Saturday, February 27, 2010

Neighborkid Dinner in Honor of Dareeona

Today we continued our tradition of Neighborkid Dinners: each month, one neighborhood child who volunteers (with the support of their family) is featured at a special dinner in their honor.  This month, we gathered in honor of 6-year-old Dareeona.

 Dareeona developed an invitation list of the people she would like to have at the “Dareeona Dinner” – a group of people she likes and hopes will work together with her, and with each other, to help realize her dreams for herself and for our neighborhood.  There are no limits placed on who each child invites.  Here’s who Darry chose: her best friend on the block; her parents, sisters and brother; four grown-up neighbors; her Grandpa who lives down the street; and one classmate (who lives 11 blocks away, at the other end of our neighborhood). 

Darry also set the menu, so here’s what we had for dinner: Steak, Corn on the Cob, Macaroni and Cheese, Scalloped Potatoes, Strawberry Juice, Sparkling Grape Juice, and Chocolate Chip Cookies. 

These are the activities we planned for the Dareeona Dinner:
  •  eat, drink and be merry, 
  • honor Darry with a special slide show in her honor, 
  • share thoughts about what we like most about Dareeona, and
  • hear from Dareeona, as our guest of honor, about what she hopes for herself and our neighborhood. 

 Here’s what Darry had to say in response to the 4 Questions:
  •  A year from now:  That I can hold the baby.  [Her baby sister was born in December.]
  • As a teenager:  I can do anything I want, like cook, and find a job, and work in class.
  • As a grown-up:  I will be a teacher and teach reading books. 
  • For the neighborhood:  The trees would be green and all the houses would be yellow, like Miss Joanna’s house.  [Miss Joanna is our neighbor who painted her house last summer and the kids on the block are often helping her out with yard work.]
And finally, here’s a glimpse of the celebration!

Thanks, Dareeona! 

Wednesday, February 17, 2010

Community Self-Organizing Dinner

This evening, nine of us met up for the second monthly “community self-organizing dinner,” intended as an opportunity to come together around ideas of community self-organizing, and to reflect on how we might most optimally participate in community self-organizing for the better here in Sarasota.   Those present included Hugh, Tbone, Kenneth, and 15th Street neighbors:  Chunk Chunk, Holly, Dareeona, Dalisha, Allison and Dave.   Here is a pic of the group (2/3 at least):

Since the diversity of individuals at any gathering influences the conversation that is generated, it seems worth noting that those of us who were present are of: 
  • Four neighborhoods in Sarasota:  6 from Central-Cocoanut, one from a neighborhood off University Parkway, one near Fruitville, and one from Palmer Ranch
  • Three age groups:  4 kids (6- to10-year-olds), 3 adults (40- and 50-year-olds) and 1 toddler (2-year-old).
  • 5 “sectors:” elementary education, county government, emergency services (fire), the arts, and neighborhood life. 

So what did we talk about, and what happened?  Here’s what I remember…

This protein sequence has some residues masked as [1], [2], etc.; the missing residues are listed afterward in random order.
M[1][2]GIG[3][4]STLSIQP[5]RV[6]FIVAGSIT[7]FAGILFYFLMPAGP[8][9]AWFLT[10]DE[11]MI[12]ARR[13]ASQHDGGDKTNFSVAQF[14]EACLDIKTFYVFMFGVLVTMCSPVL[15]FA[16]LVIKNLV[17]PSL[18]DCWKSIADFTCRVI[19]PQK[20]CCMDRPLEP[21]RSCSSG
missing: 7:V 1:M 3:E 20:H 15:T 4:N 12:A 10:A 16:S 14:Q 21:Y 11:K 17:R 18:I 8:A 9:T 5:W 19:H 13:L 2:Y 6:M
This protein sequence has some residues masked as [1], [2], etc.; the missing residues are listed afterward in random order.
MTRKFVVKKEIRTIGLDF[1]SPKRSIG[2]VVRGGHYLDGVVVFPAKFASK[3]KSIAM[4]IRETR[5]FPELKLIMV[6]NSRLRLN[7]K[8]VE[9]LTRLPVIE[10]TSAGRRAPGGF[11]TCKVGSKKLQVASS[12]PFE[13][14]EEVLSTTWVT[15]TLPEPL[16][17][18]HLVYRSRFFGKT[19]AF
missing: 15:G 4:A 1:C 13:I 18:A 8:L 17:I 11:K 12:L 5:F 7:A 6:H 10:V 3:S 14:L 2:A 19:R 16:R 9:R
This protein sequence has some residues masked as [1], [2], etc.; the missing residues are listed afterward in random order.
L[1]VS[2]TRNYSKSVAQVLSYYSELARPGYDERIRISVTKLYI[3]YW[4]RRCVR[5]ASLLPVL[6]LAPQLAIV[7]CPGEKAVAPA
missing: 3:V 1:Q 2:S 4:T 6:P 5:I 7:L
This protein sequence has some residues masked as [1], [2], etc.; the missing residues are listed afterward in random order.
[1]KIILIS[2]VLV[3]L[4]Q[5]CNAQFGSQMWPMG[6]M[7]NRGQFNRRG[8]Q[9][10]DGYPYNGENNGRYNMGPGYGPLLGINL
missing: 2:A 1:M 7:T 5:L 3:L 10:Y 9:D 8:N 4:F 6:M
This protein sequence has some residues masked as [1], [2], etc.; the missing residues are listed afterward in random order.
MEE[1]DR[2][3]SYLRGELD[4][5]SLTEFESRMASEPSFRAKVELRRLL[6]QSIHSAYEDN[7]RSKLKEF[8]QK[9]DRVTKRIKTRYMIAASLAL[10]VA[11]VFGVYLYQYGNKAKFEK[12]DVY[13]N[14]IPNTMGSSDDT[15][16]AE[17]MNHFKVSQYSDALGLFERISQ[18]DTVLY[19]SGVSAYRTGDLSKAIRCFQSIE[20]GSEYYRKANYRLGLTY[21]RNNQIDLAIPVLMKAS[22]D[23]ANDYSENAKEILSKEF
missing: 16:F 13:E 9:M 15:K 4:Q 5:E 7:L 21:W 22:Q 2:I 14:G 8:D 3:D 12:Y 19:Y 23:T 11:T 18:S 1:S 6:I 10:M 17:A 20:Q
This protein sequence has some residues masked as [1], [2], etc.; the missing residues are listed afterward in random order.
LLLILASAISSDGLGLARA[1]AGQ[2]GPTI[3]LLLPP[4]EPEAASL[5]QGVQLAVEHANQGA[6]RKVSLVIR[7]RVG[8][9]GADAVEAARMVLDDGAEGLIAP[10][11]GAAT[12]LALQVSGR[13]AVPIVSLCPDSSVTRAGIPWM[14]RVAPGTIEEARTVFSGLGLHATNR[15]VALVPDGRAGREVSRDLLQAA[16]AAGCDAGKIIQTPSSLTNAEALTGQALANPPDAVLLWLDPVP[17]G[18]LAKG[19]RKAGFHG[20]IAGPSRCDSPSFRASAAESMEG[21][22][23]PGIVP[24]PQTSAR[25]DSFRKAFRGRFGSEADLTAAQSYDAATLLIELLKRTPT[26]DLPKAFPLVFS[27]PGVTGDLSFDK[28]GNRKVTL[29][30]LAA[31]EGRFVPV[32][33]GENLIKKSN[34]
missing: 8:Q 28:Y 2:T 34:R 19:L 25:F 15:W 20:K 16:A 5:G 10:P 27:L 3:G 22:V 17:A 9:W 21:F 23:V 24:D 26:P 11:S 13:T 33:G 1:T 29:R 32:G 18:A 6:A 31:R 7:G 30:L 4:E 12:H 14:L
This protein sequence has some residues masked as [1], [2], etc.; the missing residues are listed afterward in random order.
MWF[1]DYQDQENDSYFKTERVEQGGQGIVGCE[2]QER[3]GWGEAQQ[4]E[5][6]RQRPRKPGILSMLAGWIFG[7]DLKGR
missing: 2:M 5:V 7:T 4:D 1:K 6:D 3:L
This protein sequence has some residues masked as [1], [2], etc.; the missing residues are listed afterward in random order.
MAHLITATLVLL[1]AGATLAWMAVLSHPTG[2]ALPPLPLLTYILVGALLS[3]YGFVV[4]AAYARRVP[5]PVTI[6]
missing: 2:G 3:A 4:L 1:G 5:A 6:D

The kids took over dinner prep, Hugh graciously offered to help out and made an impressive salad, and Hugh, Tbone and Kenneth provided disaster response when the yellow rice was burning.   Cooking seems to be one of those activities that can easily foster cross-generational collaboration. 

When Kenneth arrived, the kids did not recognize him as fire chief because they expected him to be in uniform, rather than wearing a business suit.  Despite the curiosity about him that they’ve expressed when he’s not present, they seemed to become somewhat bashful when he was in the house!   A reminder of how anticipation can influence the way we are with one another in the here-and-now, perhaps. 

Conversation among adults revealed a common past connection to…Buffalo!  Three of us lived there earlier in our lives.  It turns out that D.C. is another shared former hometown / hometown of relatives.  An example of how sometimes the first connections we find among us are invisible ties to places elsewhere.

Hugh let us know that Kenneth is a talented chef, and it turns out his brother is a professional chef too, so it runs in his family.  Tbone suggested that we might call upon this talent in the service of these monthly dinners, which I do believe could be an adaptive group response to my relative deficits when it comes to cooking J 

Kenneth shared some details about efforts he is working on to develop a national meeting for fire department professionals, to take place here in Sarasota.  Hugh shared some about changes in programs within the County government, and Tbone mentioned some details about the arts-related efforts he’s developed with kids who live in Newtown.   Throughout, kids piped in with comments about life here in Sarasota as they experience it as well. 

Although Kenneth had to leave before eating dinner, he secret-surprised everyone before he left.  To everyone’s delight, a fire truck showed up on the block, with lights flashing, and the kids were invited to check it out up-close-and-personally.  They even got a chance to practice firing the hose!  This brought out many folks on the block, with both kids and adults commenting on how neat it was. 


What struck me about this, as a child psychologist, was how timely this special opportunity was, in light of our neighborhood experience less than two weeks ago.  At that time, fire trucks showed up in response to an emergency involving one of our neighborhood families, and a small group of neighborkids gathered in my front yard expressing  concern and anxiety.  As we watched from afar, all we could really do with/for one another was soothe each other by talking about what we were witnessing.  We also played some hand-clapping games to generate some positive emotion so that the feelings of anxiety would not become overwhelming.